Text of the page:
Braveheart girl lit a flame

Photographs and text by Subrata Biswas

India was stunned when a 23 year old female physiotherapy intern was beaten and brutally gang raped by six men on a moving bus in New Delhi on 16 December, 2012 and thrown out of the vehicle, almost dead. She was first taken to Safdarjang Hospital, received multiple surgeries, and was placed on mechanical ventilation. Though still critical, the victim tried her best to communicate with her doctors by writing notes. On 26 December, 2012 she was moved to Singapore for further treatment, where she died on 29 December while undergoing emergency treatment for brain and gastrointestinal damage from the assault.

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?Subrata Biswas


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?Subrata Biswas

As the details of the case became public, outrage and protests overtook the nation. People across the nation and the world are taking up the case to stage protest against rape and a Government, which is still snoozing. Major public protests took place in New Delhi on 21 December, 2012 at India Gate and Raisina Hill, the latter being the location of both the Parliament of India and Rashtrapati Bhawan, the official residence of the President of India.
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Braving the bitter cold, thousands of protesters demanding an early justice clashed with police, overturned cars, and battled Rapid Action Force units. Demonstrators were lathi charged, shot with water cannons, tear gas shells, and arrested. Around 375 tear gas canisters were used at India Gate and elsewhere in Delhi to disperse the crowds. Protesters believed the Indian Government failed to act positively or give credible assurances to the protesters, and instead used police force to stop the protests, restoring to lathi charging, pushing the media out of the scene and shutting down metro rail stations. Delhi police had imposed section 144 in various places of the national capital.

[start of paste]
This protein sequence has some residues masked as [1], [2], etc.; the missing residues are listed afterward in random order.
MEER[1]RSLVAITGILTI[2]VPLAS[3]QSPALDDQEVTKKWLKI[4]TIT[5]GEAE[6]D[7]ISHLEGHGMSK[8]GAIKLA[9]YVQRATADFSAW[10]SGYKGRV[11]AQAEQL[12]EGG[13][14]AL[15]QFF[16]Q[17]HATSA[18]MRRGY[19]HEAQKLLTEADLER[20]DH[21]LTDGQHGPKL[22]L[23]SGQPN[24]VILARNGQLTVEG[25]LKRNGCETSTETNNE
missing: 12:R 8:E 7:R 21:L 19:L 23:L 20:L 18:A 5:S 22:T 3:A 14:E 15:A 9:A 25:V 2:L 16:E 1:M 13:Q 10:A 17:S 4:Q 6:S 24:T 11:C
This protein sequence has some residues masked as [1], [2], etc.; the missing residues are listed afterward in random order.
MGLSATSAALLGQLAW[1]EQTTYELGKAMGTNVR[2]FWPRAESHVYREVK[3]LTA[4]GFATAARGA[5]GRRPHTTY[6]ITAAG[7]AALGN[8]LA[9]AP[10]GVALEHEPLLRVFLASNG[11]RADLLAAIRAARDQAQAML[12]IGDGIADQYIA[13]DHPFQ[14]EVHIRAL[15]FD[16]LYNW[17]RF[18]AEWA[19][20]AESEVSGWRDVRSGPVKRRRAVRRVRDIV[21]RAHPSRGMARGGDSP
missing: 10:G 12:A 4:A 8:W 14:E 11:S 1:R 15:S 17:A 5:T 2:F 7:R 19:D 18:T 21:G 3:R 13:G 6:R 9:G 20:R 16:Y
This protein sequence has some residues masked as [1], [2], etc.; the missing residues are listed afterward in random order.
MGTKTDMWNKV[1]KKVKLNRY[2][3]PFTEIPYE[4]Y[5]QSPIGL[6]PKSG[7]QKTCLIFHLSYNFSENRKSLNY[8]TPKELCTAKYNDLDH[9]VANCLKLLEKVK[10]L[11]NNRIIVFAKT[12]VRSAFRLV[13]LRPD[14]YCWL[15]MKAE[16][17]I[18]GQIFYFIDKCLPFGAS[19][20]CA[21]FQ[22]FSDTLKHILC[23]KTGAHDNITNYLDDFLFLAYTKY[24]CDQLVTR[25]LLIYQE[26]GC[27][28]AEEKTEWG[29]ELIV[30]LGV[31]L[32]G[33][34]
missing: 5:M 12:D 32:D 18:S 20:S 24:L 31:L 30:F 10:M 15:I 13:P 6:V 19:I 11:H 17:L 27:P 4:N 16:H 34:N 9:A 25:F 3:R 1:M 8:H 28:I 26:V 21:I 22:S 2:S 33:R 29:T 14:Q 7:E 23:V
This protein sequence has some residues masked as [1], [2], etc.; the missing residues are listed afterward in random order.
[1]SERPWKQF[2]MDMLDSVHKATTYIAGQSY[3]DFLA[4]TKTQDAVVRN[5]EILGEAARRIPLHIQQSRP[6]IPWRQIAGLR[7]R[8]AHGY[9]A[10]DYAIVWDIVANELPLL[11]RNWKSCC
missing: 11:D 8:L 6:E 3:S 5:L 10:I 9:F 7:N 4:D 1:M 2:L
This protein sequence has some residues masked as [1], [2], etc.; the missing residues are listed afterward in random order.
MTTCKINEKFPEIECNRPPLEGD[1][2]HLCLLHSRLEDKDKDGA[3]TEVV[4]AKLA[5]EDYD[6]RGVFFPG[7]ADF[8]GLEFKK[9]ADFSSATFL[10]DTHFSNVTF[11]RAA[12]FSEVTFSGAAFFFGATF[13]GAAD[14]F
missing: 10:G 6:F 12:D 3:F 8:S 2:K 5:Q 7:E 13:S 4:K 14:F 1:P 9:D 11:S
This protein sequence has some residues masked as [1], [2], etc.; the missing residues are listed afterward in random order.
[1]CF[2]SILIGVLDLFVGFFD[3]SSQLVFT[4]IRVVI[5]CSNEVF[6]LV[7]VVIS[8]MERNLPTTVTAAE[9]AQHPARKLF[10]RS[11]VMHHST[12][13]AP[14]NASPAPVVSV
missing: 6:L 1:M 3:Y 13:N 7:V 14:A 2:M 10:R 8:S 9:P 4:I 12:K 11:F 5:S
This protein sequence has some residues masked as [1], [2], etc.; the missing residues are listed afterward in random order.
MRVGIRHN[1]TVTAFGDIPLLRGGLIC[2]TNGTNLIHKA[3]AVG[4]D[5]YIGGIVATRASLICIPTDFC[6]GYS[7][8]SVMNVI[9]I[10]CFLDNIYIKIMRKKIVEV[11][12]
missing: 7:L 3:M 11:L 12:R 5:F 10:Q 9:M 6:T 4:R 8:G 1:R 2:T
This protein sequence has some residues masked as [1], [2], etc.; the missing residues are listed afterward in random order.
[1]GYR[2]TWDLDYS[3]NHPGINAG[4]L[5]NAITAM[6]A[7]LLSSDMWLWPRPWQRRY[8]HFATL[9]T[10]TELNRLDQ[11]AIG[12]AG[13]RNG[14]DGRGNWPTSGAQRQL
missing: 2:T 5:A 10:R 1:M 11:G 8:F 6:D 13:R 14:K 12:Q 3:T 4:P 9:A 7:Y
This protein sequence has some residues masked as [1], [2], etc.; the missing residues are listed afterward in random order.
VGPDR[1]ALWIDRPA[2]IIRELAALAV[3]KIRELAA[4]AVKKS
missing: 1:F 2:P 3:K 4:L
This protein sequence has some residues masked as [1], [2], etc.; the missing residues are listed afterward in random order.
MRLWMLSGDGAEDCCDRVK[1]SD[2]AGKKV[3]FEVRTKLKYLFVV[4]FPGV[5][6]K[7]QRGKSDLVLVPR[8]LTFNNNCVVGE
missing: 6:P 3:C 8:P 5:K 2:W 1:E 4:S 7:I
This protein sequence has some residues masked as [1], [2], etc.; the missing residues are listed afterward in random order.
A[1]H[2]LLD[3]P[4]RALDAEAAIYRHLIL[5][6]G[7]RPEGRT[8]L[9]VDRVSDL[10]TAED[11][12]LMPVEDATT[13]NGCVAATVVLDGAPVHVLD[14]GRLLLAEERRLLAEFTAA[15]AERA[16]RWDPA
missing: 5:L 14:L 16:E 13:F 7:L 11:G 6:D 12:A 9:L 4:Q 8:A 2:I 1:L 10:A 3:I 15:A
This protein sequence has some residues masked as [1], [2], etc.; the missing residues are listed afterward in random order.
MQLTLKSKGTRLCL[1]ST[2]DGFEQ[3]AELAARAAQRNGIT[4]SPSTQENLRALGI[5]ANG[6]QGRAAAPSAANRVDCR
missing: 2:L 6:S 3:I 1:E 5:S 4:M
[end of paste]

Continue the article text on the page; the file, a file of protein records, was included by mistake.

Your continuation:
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Seven metro rail stations close to India Gate were closed on 22 December, 2012 to discourage protesters from gathering at Raisina Hill. On 24 December, 2012 police blocked roads leading to India Gate and Raisina Hill to prevent possible mass protests. Nine metro rail stations were closed on that day, affecting thousands of transit patrons. News reporters were not allowed to reach India Gate and Raisina Hill. In addition to CrPC section 144, which disallows assembly of groups larger than five, curfew was imposed near the Presidential residence.
In spite of all these hurdles, the incident has generated international coverage and was condemned by the United Nations Entity for Gender Equality and the Empowerment of woman, who called on the Government of India and the Government of Delhi ?to do everything in their power to take up radical reforms, ensure justice and reach out with robust public services to make women?s lives more safe and secure.? The 23 years old girl failed to return from ventilation. But she showed that our society, our system is also under ventilation. It?s high time to awaken our society and realise that we are the doctors to help our society, our system to get rid of it. So take responsibility and help our system, our society to wean ourselves from the ventilator.

Author: Shahidul Alam

Time Magazine Person of the Year 2018. A photographer, writer, curator and activist, Shahidul Alam obtained a PhD in chemistry before switching to photography. His seminal work “The Struggle for Democracy” contributed to the removal of General Ershad. Former president of the Bangladesh Photographic Society, Alam set up the Drik agency, Chobi Mela festival and Pathshala, South Asian Media Institute, considered one of the finest schools of photography in the world. Shown in MOMA New York, Centre Georges Pompidou, Royal Albert Hall and Tate Modern, Alam has been guest curator of Whitechapel Gallery, Winterthur Gallery and Musee de Quai Branly. His awards include Mother Jones, Shilpakala Award and Lifetime Achievement Award at the Dali International Festival of Photography. Speaker at Harvard, Stanford, UCLA, Oxford and Cambridge universities, TEDx, POPTech and National Geographic, Alam chaired the international jury of the prestigious World Press Photo contest. Honorary Fellow of Royal Photographic Society, Alam is visiting professor of Sunderland University in UK and advisory board member of National Geographic Society. John Morris, the former picture editor of Life Magazine describes his book “My journey as a witness”, (listed in “Best Photo Books of 2011” by American Photo), as “The most important book ever written by a photographer.” His recent book “The Tide Will Turn” published by Steidl in 2020, is listed in New York Time’s ‘Best Art Books of 2020’. Alam received the “International Press Freedom Award” for 2020 from ‘The Committee to Protect Journalists’.

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